General News of Friday, 6 August 2010

Source: GNA

Ghana holds Glaucoma Summit

Accra, Aug. 6, GNA - The Deputy Minister of Health, Mr Rojo Mettle-Nunoo, on Friday said government would deliberate and come out with decisions that would enhance the lives of glaucoma patients.

The Glaucoma Association of Ghana, he said, had drawn the government's attention to the high cost of medication and equipment needed for treating and managing the disease and urged all to subscribe to the National Health Insurance Scheme to improve access to health care.

Speaking at the 2010 World Glaucoma Summit in Accra under the theme: "Glaucoma in Africa" he described the disease as a silent killer or the sneak thief of sight.

He said being visually impaired was a tragedy and noted that it was important for people to take advantage of the free eye screening during the glaucoma week celebration to ensure early detection and treatment.

Glaucoma occurs when the intra ocular pressure has been raised over a period causing damage to the optic nerve with corresponding loss of visual function. Untreated glaucoma results in blindness because of the irreversible damage it causes.

Organised by the World Glaucoma Association (WGA), the two-day summit being attended by 40 experts is to enhance recognition, education and management of Glaucoma in Africa.

The National President of Glaucoma Association of Ghana, Mr Harrison Abutiate, said another important goal was to set up an efficient communication system between international Glaucoma organisations, academic programmes, specialists, industry, NGO's and African colleagues.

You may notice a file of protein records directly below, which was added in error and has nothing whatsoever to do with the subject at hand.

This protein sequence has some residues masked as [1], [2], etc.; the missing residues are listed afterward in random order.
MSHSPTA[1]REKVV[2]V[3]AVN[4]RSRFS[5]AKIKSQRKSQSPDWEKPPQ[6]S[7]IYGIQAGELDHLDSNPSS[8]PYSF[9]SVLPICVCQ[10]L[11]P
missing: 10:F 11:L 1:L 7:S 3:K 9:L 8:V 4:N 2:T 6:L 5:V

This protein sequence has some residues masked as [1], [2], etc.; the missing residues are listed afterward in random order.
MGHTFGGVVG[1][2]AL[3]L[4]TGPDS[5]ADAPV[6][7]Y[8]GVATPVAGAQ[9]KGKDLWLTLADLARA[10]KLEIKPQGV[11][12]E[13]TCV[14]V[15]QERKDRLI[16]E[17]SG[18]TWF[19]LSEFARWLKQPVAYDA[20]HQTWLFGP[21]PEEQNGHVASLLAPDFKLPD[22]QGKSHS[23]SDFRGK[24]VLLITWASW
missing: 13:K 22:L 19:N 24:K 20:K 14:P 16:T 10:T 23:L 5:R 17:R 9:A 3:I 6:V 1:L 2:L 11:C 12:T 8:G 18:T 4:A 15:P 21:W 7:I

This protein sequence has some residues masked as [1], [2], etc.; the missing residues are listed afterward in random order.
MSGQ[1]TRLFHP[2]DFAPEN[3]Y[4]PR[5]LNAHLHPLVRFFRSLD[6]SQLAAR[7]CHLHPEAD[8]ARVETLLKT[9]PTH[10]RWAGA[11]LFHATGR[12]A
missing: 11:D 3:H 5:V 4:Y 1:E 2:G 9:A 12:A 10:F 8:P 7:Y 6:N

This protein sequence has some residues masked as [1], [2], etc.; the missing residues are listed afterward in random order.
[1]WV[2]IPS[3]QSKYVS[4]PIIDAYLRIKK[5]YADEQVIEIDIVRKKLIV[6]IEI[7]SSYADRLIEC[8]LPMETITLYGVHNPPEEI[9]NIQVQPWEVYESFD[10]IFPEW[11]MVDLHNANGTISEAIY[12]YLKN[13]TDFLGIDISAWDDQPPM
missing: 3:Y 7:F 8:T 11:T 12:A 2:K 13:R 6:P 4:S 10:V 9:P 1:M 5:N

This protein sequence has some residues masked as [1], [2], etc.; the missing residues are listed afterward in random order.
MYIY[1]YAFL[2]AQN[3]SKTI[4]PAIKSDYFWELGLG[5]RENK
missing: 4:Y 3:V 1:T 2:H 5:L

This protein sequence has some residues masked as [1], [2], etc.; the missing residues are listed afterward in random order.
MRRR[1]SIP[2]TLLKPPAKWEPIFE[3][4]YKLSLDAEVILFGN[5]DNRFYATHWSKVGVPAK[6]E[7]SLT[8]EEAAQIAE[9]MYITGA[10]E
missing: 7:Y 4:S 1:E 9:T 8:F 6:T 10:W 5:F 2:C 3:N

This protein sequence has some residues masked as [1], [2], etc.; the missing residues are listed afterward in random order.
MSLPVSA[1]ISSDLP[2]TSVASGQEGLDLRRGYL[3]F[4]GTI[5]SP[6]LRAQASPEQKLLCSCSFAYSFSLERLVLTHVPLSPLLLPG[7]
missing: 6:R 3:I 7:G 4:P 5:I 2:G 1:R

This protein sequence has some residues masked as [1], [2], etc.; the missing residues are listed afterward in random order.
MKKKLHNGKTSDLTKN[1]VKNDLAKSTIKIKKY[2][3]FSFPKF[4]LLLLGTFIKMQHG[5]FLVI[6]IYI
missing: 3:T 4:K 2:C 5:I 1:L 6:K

He said there would be active discussions among experts in and out of Africa, frontal lectures and courses would hopefully be translated into practical steps to improve Glaucoma management in the continent.

Dr (Mrs) Edith Dogbe, President of Ophthalmologist Society of Ghana, said management of glaucoma was left in the hands of ophthalmologists in developing countries and expressed worry about late presentation of the cases.

She said some of the challenges were lack of affordable medication, equipment, lack of resources, capacity and called for funds to sustain an all year round awareness creation for the disease.

Dr Dogbe said 8.5 per cent of the above 40 years population and 7.7 per cent of the above 30 years group were affected by glaucoma.

About 37 million people are affected by glaucoma world-wide with over 600,000 people in Ghana.

Glaucoma is hereditary and can affect children but mostly affect people 30 years and above.

About 15 per cent of blind cases could be prevented and 20 per cent partially treatable.